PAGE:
I should reintroduce the members of our team, for new readers. Here is Suzanne, also known as My Lovely Bride, AKA MLB...






















Our Senior Resident Canine is Rudy the Sailing Wiener Dog, now age 13, getting a bit grey around the muzzle... he has been mistaken for a short Irish setter by several young women attracted to his handsome visage. (Yep, he's a Babe Magnet!)










This Lovely Young Canine Lady is Gretchen, age 12, who when approached by other dogs, thinks she is a Rottweiler... although normally, she is very timid and serene. When I come back sweaty from PT, I lie down on a yoga pad and she licks the sweat off my face. MLB thinks its gross, but Gretchen and I know better.










Our next stop, a bittersweet one, was at Appalachian State University, in Boone, NC, where our daughter Susan had been a student. A retired English Professor, Dr. Tom McGowan, had learned of Susan's Marine Corps service and death on active duty. 











Being a former Marine himself, Dr. McGowan arranged for Susan's name to be placed on the memorial at the university. Susan is the only woman on that list. He invited us down for a visit, and we had the privilege of meeting him, visiting the memorial, getting a personal tour of the campus, and having lunch in the student union. It meant a lot to us, and I know Susan was there watching over our shoulder. 

























While in Boone, I went for a hike, and passed this herd of goats on a woodpile... I'm not sure of the exact meaning of why they are standing on a woodpile, but am sure it makes perfect "goat sense"...










Farther down the road was a tiny chapel in back of a private home. It warms my heart to see such dedication to one's faith in a very remote, rural area...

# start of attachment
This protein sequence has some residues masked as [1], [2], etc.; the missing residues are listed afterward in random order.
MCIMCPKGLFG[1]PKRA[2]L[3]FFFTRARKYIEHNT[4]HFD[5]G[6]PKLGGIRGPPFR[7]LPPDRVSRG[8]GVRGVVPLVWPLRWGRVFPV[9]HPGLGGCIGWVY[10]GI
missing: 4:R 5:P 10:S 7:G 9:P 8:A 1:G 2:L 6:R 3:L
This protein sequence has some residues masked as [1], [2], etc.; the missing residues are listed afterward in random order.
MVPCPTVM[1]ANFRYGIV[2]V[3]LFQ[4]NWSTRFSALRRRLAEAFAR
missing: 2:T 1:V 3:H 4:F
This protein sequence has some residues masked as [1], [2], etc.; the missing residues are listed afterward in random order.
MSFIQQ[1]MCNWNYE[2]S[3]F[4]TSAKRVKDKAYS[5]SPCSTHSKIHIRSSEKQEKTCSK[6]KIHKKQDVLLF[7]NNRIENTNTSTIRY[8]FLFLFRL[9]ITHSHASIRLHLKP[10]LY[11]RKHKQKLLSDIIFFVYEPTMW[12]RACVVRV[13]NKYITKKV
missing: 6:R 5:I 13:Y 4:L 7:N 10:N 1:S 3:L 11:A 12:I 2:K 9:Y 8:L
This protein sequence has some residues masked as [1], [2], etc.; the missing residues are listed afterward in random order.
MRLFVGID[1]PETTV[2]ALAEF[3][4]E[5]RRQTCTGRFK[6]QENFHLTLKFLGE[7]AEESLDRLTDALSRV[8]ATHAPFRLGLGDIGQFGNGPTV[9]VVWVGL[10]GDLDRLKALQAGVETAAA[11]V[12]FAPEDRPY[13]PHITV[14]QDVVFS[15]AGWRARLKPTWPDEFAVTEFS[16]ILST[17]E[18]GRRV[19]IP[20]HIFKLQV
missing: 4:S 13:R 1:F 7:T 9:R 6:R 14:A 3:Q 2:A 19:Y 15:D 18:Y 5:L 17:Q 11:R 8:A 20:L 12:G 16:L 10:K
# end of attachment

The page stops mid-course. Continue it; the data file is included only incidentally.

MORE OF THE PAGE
Even though I don't watch TV shows about flipping houses, I found this fixer-upper that has promise... (of what, I'm not sure...)














Finally, in the hopes that she doesn't read this before it goes to press, I have to expose (in a matter of speaking) one of My Lovely Bride's most embarrassing moments. We were at a military campground, and we had no plans to interact with anyone all day.  Suzanne decided to wear a shirt that was given to her as a gift by a friend, but which she told me privately she could never wear in public.  Later in the morning we found out we had to change campsites, so while I dealt with the bus and the car, Suzanne went into the campground office to check in. There were four young "redneck" guys standing around chatting with the desk clerk, and when they saw Suzanne, they all gave her what she described to me as sh__-eating grins". She didn't realize what that was all about until she looked down and realized she had forgotten to change her shirt...






4 comments:

  1. Great blog, Ty. Still laughing at the shirt :-)

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  2. As they say in the South... Ty you're a hoot!

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  3. Your trip through New England brought back sweet memories. You will probably be in DeeP trouble because of the "Shirt".

    Lobsters Forever Crusty

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  4. Monument memorilization of your daughter Susan along with her fellow classmates at Appalachian State is a bittersweet reminder of profound sacrifice and commitment made to protect the freedom of all Americans. Inspires thought provoking gratitude.. Very touching.